Stand and deliver

Students paying high fees will expect high-quality lectures in return. George Watson gives tips on how to meet those expectations

March 10, 2011

Credit: Paul Bateman

So university students will pay higher fees, unless they are poor, and pay them as debts rather than as taxes. Parliament in both houses has decided.

What happens next? If students are to be customers, will they exercise the power that traditionally belongs to those who buy? The adage about paying the piper and calling the tune suddenly looks apt. In any consumer society the customer is king. Tomorrow's student may not be that. But he may be a student prince, and an old operetta could become the tune of the times.

If it does, it will bear no resemblance to student power of the 1960s. That movement was fiercely ideological, and today there are no fashionable ideologies; they expired in the 1980s with the Soviet empire and the defeat in China of the Gang of Four.

The argument now will be about value for money, which is not as simple as it looks. It is a lot easier to get into the National Gallery, which is free, than into the Louvre, where you have to stand in a long queue to buy a ticket, and it is anyone's guess what that means. Perhaps people only value goods and services that cost, but it would be rash to speculate.

European universities may once have been under student control. At least Bologna, which claims to be the oldest, is said to have begun with student halls where professors were employed by those they taught and needed student permission to leave the gates of the city. In that case, student power is nearly a millennium old, although it has no continuous life.

Halls became colleges, and colleges became universities to attract endowments, since nobody is likely to endow an institution governed by a shifting population of adolescents. As for the 1960s, student power collapsed because administration is boring, as students discovered when they joined committees.

The student prince of the third millennium will demand better teaching and more of it; in arts subjects, at least, a trickle of complaints about bad lecturing could soon become a flood. The usual solution was to not go to the bad lectures; but that will look less like an option if you are paying through the nose.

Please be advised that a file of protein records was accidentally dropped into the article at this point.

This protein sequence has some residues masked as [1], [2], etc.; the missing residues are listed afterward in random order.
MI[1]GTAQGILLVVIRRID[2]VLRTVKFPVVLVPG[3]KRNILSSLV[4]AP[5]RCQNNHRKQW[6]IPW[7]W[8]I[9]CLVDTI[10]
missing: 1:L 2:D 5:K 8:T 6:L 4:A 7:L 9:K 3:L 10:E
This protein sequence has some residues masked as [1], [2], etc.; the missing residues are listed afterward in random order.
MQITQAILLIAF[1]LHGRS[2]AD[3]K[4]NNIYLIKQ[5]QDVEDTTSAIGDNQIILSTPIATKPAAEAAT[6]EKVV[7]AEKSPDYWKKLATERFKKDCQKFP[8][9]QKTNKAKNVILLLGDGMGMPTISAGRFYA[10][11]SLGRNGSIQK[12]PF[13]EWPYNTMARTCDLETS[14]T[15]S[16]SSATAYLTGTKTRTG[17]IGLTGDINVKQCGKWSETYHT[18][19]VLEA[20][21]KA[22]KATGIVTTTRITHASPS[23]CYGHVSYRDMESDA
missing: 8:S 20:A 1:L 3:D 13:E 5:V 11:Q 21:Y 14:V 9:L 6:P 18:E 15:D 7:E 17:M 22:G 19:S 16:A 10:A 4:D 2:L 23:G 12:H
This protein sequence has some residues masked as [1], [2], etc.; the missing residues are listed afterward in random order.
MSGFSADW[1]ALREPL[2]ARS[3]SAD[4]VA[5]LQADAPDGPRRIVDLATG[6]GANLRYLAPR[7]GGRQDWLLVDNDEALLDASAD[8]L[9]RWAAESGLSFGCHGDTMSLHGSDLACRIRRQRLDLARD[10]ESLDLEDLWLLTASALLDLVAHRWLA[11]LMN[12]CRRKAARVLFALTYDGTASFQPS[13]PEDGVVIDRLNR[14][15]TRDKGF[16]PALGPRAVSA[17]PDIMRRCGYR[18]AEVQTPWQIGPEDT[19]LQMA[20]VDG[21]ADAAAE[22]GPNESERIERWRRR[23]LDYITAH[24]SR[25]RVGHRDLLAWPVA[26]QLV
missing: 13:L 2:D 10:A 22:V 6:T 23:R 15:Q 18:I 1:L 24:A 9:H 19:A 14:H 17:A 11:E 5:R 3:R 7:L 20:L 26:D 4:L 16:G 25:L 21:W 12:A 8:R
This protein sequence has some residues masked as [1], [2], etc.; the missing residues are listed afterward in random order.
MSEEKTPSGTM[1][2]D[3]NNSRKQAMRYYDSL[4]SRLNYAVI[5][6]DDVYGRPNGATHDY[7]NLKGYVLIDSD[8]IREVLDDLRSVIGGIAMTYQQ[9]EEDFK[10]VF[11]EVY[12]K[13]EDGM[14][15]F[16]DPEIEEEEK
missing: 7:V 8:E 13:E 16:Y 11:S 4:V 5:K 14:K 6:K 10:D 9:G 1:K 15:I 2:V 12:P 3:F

A recent radio debate derided dons who read a chapter from a forthcoming book and shamble away, but that might not be bad if the voice is audible and the book is a good one. As historian Edward Gibbon knew - although not from his year at Magdalen College in 1752 - lectures can be highly rewarding: "The most idle will carry something away, and the more diligent will compare the instructions which they have heard in the school with the volumes which they peruse in their chamber."

My first lectures are better forgotten, and almost certainly are. The very first was at the University of Warsaw in 1957, in a state still essentially Stalinistic, and I remember only conversations after the lecture when charming people told me in faultless English how they had survived the Nazi occupation and the tyranny that followed.

Then a year in the US. By the age of 30, I had decided to make a life of it, but found no one willing to talk about platform behaviour. I recall L.C. Knights, the Shakespearean critic, staring with incredulity when I asked for advice. No doubt I looked and sounded more confident than I felt.

A book saved me like a lifebelt. In the university library there was a shelf about voice, and one of the monographs was interesting. I wrote to the author explaining the problem, and he invited me to tea in South Kensington.

"I am not going to charge you for this meeting," the old man said. "I want you to go back to Cambridge and bite about 3,000 professors."

It was our first and last meeting, and almost the only advice he gave me I did not take.

He spoke of delivery, with exercises to discourage swallowing the voice. There were three tips above all. Put the notes as high as the lectern permits, to raise the chin. Look at the back row after every sentence or two, since voice follows the eye. And do not drop the voice at the end of sentences. He discouraged platform perambulations like a caged lion. I am forever grateful, and wish I could remember his name.

One thing he did not tell me is that you have to forget what you are told. A lecturer cannot think about technique as he lectures: he can think only about what he is saying. In other words, advice must be absorbed to the point that it is taken for granted.

Of the Three Great Rules - put your notes high, look at the back row and do not drop your voice - only the first, which can be done at once, can be consciously remembered and obeyed. The other two can be observed only as a cyclist unconsciously obeys the laws of ballistics. I have no idea how that happens, and can only say it feels wonderful.

The student prince, silent or censorious in the back row, will probably expect nothing else.

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